Election advertising: Opposition parties are all buck, but no bang
- Justin McCarthy
- 15 Apr 2014 (South Africa)
Anyone who follows British or American politics will know the scale of resources thrown at electioneering. They’d also know that advertising is only one component of the artillery, but a rather important and influential one. The British understand this particularly well – if you’re old enough to recall the 1979 Tory campaign orchestrated by Saatchi & Saatchi that swept Margaret Thatcher to power, then you’ll know what I mean. Saatchi used archetypal positioning strategy married with creative genius to cut up the Labour Party opposition. “Labour isn’t working” was the line at the heart of the campaign – a line that is widely acknowledged for bringing the UK’s first female Prime Minister to Downing Street. So effective was the campaign that Boris Yeltsin hired the agency to help him become the first democratically elected Russian President.
If one looks at the election strategies of the opposition parties, they’re mostly one-dimensional. The ANC has at least been consistent off a rock-solid base. All too often the default position of the smaller parties is a vague and empty criticism of the ruling party, and this is where their opportunities to improve lie.
“A better life for all” has been the ANC’s mantra since 1994, appearing alongside a beaming Nelson Mandela, and it’s the golden thread that’s been sewn into virtually every policy document, speech and publicity opportunity for 20 years.
It’s perhaps no accident that this 20-year-old line was also birthed in an advertising agency. The first rule of branding is consistency, and full credit to the ANC for getting this spot on. The real strength of this proposition is that it represented decades of hope realised by millions of disenfranchised people. The electioneering platform for 2014 is “a good story to tell”, which is much less compelling. But whichever way you look at it, you have to hand it to them – it’s smart electioneering by a party in touch with its electorate. The ANC-led government does in fact have quite a few good stories to tell, in spite of itself. And they’d be daft not to crow about the successes.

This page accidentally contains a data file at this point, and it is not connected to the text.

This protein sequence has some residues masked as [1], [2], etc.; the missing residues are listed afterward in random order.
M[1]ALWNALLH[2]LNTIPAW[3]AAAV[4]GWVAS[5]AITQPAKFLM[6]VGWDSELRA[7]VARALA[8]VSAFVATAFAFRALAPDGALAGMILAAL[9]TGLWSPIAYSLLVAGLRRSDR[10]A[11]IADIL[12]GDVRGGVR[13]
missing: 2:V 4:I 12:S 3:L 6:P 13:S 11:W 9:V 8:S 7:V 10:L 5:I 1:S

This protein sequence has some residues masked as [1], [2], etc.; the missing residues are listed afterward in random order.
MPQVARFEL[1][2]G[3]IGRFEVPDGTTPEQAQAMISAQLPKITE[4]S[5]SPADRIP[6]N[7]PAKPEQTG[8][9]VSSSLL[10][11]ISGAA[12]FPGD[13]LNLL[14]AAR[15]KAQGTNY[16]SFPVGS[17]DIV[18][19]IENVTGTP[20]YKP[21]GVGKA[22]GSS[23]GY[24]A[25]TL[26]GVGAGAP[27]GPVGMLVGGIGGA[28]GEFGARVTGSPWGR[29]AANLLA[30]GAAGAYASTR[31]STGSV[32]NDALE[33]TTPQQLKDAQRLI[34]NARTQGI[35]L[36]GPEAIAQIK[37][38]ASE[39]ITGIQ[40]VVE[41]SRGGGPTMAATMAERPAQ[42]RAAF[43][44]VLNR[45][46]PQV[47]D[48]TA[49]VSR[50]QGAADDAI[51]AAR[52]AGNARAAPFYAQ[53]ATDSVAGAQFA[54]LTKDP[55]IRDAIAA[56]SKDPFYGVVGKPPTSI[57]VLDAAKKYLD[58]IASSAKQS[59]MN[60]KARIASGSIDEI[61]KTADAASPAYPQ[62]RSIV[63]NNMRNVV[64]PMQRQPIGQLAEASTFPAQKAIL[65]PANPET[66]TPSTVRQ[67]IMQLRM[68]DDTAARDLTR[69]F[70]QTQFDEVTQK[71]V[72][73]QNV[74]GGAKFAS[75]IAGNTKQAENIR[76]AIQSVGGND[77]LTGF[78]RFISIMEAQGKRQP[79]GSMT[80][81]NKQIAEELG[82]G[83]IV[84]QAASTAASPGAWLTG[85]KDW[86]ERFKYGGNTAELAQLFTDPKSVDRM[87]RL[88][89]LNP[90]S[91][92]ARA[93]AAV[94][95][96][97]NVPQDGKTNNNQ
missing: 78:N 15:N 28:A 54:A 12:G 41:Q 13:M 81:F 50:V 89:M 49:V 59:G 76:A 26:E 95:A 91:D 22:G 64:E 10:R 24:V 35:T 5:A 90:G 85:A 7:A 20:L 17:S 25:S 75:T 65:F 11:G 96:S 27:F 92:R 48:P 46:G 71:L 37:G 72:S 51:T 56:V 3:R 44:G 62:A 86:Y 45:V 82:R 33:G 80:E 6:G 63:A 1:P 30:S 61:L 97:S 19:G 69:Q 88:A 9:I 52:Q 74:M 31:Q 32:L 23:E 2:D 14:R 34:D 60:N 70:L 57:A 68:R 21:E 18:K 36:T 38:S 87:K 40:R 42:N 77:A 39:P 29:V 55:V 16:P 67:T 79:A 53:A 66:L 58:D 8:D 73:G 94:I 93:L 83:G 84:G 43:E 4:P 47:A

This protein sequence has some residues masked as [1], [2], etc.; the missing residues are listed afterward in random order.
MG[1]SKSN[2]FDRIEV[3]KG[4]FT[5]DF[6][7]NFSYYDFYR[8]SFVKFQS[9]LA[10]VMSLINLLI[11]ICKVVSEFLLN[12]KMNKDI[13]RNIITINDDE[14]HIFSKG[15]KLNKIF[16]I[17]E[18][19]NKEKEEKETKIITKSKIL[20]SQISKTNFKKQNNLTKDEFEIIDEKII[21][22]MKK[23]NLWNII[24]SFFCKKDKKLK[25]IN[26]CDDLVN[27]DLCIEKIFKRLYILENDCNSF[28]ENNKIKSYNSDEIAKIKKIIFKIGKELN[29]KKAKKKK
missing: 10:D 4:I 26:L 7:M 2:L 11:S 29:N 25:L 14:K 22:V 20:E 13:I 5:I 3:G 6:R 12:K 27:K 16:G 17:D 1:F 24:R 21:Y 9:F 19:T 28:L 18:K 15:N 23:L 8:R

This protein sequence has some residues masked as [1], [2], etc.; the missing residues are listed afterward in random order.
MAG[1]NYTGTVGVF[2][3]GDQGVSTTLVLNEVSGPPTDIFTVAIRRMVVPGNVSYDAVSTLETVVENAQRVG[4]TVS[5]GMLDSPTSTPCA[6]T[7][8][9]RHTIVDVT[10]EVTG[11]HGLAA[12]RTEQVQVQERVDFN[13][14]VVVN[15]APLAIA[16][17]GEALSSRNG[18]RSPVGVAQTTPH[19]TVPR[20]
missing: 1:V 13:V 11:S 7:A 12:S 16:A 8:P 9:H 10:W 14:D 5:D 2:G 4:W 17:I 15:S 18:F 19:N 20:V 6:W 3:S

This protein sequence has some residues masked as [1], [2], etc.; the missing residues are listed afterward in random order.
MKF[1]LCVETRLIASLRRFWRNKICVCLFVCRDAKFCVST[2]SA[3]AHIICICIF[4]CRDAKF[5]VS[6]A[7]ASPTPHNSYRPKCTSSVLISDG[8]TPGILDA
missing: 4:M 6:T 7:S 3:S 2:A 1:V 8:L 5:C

There are many nightmares too, including but far from limited to Mbeki’s AIDS denialism, the abomination that was the Arms Deal, Cabinet’s utter failure to heed Eskom’s desperate pleas for escalated infrastructure spending, a variety of Health Ministry policy and implementation disasters (remember African potatoes, beetroot and garlic?), repeatedly unforgivable failures in education, an astonishingly debilitating bureaucracy that is the antithesis of Trade and Industry’s mandate, a Police Ministry stitched into the pockets of thugs and gangsters, Public Enterprise’s incessant bungling of SOE’s SAA, Telkom and Eskom, a Communications Ministry that’s been a revolving door of ineptitude save for two exceptions (including the incumbent), and, of course, the most recent Public Works’ contemptuous abuse of state funds on the president’s private residence.
On the flip side, they can be proud of 20 years of stable economic policy and fiscal discipline in spite of some very tough and sustained opposition from their alliance partners and a global economic meltdown, a better than world-class tax collection system, a social welfare system that largely keeps the economy in balance, delivery of basic services like water, sanitation, electricity and housing to many millions of deserving citizens previously denied this right, and an infrastructure programme that is delivering despite corruption and collusion. Let’s be clear – government’s scorecard is a motley collection of an unacceptable number of abysmal failures, a swathe of middling to poor but passable performances and a smattering of gold stars – but it’s not all bad news, and we owe it to ourselves as citizens to acknowledge performance as equally as we lambaste failure.